Given that the Liberal Government of Canada is planning to legalize marijuana for adults and regulate it in a similar way to alcohol, it would need to be clear about marijuana having a similar effect on your body as alcohol in how capable of driving a car. Make high driving as serious and publicized issue as drunk driving.

These methods should hopefully make drivers more likely to know what they need to know and give them good incentive to do it on the roads. This combined with physical design could save a life (or should that be postponing a death, maybe until someone's last rites on a bed in a house?), prevent injuries and collisions and prevent congestion that arises from collisions.

Monday, 9 November 2015

109 St Saskatchewan Drive intersection in detail

I made a post a little while ago throwing around the idea of redesigning the 109 St Saskatchewan Dr intersection with simultaneous green. If you have not seen it, go and view it here.

OK, so to get an idea about what this intersection does and who can go where, lets look at the approaches.

88 Ave is a low volume minor access road, one way for motor vehicles, going westbound. There is a counter flow lane for cyclists going eastbound. It could be used as a through route to get to the UofA.

109 St is a major artery, linking the south side with downtown, with one of the relatively few southbound crossings of the river in this area. It is well used. It is also home to a popular bus route #9, so popular is needs articulated buses even every 15 minutes during off peak times. There are many businesses and shops and a few apartment buildings and bungalows next to the street.

The High level bridge is an old 2 lane southbound only bridge, with shared use paths on both sides. A streetcar runs on the top, and there are discussions on how a low floor LRT could cross here to link Garneau and Downtown.

Walterdale Hill road is a 2 lane northbound only road, with a shared use path on the north side. It is one of two roads that links the Walterdale Bridge, currently being replaced, and the Kinsmen sports centre.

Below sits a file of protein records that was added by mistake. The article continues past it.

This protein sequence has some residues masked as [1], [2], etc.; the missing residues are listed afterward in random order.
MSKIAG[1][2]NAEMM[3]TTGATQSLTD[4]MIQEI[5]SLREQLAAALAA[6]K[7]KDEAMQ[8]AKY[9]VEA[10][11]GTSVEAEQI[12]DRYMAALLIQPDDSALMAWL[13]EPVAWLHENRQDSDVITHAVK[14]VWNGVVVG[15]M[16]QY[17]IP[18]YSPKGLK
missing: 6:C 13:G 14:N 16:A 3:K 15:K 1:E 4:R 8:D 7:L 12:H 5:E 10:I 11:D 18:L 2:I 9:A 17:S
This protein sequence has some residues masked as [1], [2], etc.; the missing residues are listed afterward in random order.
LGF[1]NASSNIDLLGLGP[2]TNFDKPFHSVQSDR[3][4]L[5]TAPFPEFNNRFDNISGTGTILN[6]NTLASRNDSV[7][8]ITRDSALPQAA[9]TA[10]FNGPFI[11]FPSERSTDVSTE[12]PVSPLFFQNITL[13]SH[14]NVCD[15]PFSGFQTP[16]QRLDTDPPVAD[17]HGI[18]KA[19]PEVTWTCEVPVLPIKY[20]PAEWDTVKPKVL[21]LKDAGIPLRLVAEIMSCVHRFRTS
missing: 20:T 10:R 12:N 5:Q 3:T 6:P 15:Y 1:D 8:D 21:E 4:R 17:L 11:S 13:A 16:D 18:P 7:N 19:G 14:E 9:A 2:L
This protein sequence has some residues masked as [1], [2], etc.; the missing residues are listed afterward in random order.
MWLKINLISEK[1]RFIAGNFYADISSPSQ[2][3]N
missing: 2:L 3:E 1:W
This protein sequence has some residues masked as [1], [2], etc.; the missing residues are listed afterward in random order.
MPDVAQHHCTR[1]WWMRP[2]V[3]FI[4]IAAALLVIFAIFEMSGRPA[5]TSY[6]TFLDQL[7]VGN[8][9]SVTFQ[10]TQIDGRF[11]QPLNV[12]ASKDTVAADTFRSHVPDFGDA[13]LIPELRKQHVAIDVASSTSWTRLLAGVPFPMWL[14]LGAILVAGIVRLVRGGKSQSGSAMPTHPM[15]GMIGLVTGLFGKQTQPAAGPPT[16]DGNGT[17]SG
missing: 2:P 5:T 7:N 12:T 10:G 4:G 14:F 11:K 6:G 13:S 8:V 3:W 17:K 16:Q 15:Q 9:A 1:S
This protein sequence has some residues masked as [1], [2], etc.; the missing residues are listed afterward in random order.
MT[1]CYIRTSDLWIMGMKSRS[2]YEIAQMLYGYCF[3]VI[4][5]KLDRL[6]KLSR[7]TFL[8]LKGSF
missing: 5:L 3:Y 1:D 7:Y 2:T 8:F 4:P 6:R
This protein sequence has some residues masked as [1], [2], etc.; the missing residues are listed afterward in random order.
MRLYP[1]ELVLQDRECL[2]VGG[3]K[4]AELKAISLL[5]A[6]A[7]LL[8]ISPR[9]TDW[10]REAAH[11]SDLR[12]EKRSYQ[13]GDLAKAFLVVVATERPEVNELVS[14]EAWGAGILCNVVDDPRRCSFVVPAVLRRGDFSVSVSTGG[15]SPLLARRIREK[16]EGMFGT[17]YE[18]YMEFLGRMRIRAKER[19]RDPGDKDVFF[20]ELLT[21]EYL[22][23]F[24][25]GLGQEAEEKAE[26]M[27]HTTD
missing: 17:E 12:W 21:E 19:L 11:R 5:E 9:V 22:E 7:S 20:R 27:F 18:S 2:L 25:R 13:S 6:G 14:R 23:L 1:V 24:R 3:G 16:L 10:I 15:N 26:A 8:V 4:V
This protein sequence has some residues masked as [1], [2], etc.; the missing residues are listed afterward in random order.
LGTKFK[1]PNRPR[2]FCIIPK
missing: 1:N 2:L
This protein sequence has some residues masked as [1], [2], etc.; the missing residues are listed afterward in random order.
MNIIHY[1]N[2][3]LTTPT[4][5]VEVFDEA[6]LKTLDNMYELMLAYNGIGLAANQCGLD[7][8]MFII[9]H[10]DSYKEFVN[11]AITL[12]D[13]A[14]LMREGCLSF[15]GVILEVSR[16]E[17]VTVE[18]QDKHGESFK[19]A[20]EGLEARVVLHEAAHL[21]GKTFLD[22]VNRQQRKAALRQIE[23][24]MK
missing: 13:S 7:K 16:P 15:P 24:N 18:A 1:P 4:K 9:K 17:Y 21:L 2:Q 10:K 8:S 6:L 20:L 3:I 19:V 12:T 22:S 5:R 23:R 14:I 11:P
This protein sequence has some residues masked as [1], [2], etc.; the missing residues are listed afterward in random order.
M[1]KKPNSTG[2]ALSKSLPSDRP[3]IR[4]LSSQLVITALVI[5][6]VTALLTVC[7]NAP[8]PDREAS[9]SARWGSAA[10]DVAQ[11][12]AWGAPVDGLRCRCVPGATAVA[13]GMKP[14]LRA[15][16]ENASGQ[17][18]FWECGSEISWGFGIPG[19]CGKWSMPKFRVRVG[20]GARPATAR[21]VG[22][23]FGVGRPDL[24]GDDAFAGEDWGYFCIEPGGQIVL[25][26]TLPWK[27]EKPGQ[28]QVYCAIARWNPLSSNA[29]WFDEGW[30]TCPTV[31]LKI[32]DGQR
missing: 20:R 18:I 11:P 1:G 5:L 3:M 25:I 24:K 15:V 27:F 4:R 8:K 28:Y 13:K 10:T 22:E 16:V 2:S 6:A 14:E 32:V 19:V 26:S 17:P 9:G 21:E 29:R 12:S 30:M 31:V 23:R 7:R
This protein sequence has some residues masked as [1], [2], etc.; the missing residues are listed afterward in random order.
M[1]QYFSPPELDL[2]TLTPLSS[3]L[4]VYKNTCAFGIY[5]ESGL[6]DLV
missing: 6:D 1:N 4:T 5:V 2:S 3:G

Saskatchewan Drive is a minor artery, and links Scona Road with 104 St. But that is well to the East. It also has a number of high rises. A shared use path is on the north side. It links to Queen Elizabeth Park Road, which also links to the Walterdale Bridge and Kinsmen Sports centre.

OK, now that we know where the roads go, lets see where they come together. Right now, it is a mess.

Lets sort out the problems one by one. First, a protected bike lane on 109 St. And given the congestion here, and the popularity of the #9 bus route, we should also add bus lanes. Cross section of that here:

On 88 Ave, we have a route that functions as a main cycle route in a minor residential street. The Dutch already know very well what to do with that. Fietsstraat time! Literally translating to bicycle road. Because this is an urban minor residential street, that means a 30 km/h speed limit. It is one way for motor traffic but two way for bicycles. Lets not change that. It will have a surface of smooth, red asphalt. About 30-50 cm of beige bricks on either side of the road, so that car drivers think that they have less space than they actually have. Lets add a 2 metre wide counterflow lane, and a small raised but possible to traverse brick median between the two directions, about 20-120 cm wide. There will be raised intersections, but yield signs arranged in such a way that the cross streets yield to 88 Ave. Between access roads that should become unusual for an access road to have the right of way over another access road, but main routes for bicycles are excepted. It will be continuous, all the way to 112 St, either as a bicycle street or cycle path.